Head whiplash; What is the best treatment?

Posted in Head Disorders Neck Disorders on Sep 4, 2019

Understanding Head Whiplash

Whiplash type injuries are also known as cervical acceleration-deceleration injuries (CAD) and are extremely common in motor vehicle collisions, high impact sports, and other traumas that cause a forceful movement of the head and neck. A common misconception about whiplash is that you must hit your head to sustain a whiplash injury. This is untrue, and whiplash-type injuries have been reported following trauma to the torso as well (such as tackle football). 

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Whiplash injuries occur when a rapid movement of the head and neck occurs with enough force to overcome the stabilizing tissues of the cervical spine (neck region) including ligaments, joint capsules, fascia, and muscles. The head and neck region is an extremely moveable part of the spine, and when it forcefully changes direction with momentum, it is likely to withstand several layers of damage. Interestingly, studies have shown that the severity of the injury is not well correlated with the level of disability later in life. This means that even minor whiplash injuries have the potential to produce long-term pain and limitations without appropriate treatment.

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Older individuals and individuals with low back pain are more likely to have a worse recovery from whiplash injuries due to decreased flexibility and integrity of the spine.

Head Whiplash Symptoms

There are a wide variety of symptoms that are likely to develop after a head whiplash injury. Often the initial symptoms in the acute phase (0-6 weeks) include:

  • Neck pain
  • Stiff neck
  • Headache
  • Back pain
  • Concussion 

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Research has shown that there are a host of other long-term symptoms that develop in patients who have sustained whiplash injuries. These symptoms are more likely to linger 10+ years later including:

  • Pins/needles in the hands/arms
  • Dizziness/vertigo
  • Migraine headaches
  • Chronic neck pain
  • Ringing in the ear / Meniere’s Disease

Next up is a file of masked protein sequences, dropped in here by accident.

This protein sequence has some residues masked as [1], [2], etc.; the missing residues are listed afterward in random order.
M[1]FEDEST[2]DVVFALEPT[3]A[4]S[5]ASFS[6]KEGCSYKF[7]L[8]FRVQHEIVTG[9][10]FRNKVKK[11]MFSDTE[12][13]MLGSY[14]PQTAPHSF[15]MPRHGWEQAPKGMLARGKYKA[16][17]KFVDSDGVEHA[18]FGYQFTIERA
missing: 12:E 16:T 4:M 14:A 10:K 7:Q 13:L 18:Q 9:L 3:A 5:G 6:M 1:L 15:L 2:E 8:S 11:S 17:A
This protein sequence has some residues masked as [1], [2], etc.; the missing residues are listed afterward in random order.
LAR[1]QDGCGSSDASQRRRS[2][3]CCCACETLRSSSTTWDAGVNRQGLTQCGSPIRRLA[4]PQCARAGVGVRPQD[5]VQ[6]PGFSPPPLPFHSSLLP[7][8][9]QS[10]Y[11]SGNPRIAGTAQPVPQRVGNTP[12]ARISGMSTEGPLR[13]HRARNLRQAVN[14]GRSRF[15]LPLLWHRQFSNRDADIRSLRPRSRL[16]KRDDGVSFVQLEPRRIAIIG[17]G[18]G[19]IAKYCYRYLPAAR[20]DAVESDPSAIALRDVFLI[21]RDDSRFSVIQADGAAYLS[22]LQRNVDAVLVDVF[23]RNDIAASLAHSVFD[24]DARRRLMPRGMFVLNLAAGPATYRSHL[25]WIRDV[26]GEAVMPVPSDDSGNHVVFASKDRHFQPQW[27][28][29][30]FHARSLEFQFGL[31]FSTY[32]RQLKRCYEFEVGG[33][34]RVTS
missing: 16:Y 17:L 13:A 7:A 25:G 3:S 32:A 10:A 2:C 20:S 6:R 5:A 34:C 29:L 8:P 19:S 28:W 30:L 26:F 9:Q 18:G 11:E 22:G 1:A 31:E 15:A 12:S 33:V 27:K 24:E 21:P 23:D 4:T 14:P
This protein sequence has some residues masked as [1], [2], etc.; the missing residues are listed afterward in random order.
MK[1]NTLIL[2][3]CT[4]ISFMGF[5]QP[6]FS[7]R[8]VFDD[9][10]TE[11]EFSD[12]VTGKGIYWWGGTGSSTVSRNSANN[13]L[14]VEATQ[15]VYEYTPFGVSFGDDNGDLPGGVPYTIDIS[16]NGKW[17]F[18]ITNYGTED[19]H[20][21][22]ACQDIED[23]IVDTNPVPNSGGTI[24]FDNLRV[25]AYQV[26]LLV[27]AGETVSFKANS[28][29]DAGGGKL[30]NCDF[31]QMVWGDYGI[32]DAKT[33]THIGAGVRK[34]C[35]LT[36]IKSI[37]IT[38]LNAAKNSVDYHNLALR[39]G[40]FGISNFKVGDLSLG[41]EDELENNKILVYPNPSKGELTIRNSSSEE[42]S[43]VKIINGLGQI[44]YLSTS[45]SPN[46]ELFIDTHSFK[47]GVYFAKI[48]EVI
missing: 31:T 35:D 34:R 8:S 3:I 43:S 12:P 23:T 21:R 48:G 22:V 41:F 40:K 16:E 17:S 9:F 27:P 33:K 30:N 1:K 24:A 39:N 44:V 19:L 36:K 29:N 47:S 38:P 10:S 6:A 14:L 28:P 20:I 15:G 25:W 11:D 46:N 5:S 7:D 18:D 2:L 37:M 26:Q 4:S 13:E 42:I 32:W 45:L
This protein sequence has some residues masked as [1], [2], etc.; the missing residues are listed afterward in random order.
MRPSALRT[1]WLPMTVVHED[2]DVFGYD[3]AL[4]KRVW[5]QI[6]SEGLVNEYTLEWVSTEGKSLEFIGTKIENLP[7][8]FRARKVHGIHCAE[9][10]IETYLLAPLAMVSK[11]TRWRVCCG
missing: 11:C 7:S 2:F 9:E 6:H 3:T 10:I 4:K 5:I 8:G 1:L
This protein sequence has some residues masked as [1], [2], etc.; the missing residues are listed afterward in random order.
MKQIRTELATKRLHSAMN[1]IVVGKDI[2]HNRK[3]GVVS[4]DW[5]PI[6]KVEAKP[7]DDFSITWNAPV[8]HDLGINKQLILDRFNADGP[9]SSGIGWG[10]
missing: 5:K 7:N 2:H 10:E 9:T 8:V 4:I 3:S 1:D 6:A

If you experience these types of symptoms and you have experienced a whiplash injury in the last 10+ years, you may be a candidate for upper cervical care, a focused area of chiropractic care that specializes in correcting the alignment and stability of the neck.

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Head Whiplash Causes

The vast majority of head whiplash injuries are caused by motor vehicle collisions (MVCs). Deployment of airbags during a collision may be responsible for whiplash due to the forceful nature of the airbag inflation. Airbags are life-saving devices that are designed to protect you from a broken neck, ejection from the vehicle, or massive head trauma. However, patients who have experienced an airbag deployment often describe it as hitting a brick wall. This amount of force is strong enough to cause a whiplash injury.

Contact sports such as football, hockey, lacrosse, and even soccer are common causes of whiplash injuries as well. The high-speed collisions that occur on the field of play, often without warning, can damage the ligaments, joint capsules, and muscles that hold and support the head and neck.

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What to do About Head Whiplash

Most individuals who experience a whiplash injury will report to the emergency room or urgent care center to screen for fractures, dislocations, or more serious injuries. It is common to have x-rays, MRI’s and other various tests to confirm the extent of the injury. 

Patients will generally be prescribed muscle relaxers or pain medications to alleviate the pain, and in some cases, a referral to a conventional chiropractor or physical therapist will be ordered to treat the tissues involved. Most of these treatments are focused on symptom alleviation rather than cause correction. This means that many people who undergo these treatments achieve an improvement in their symptoms, but the underlying structural injury may not have been corrected, which is the reason why 10+ years later additional symptoms and disability are very common.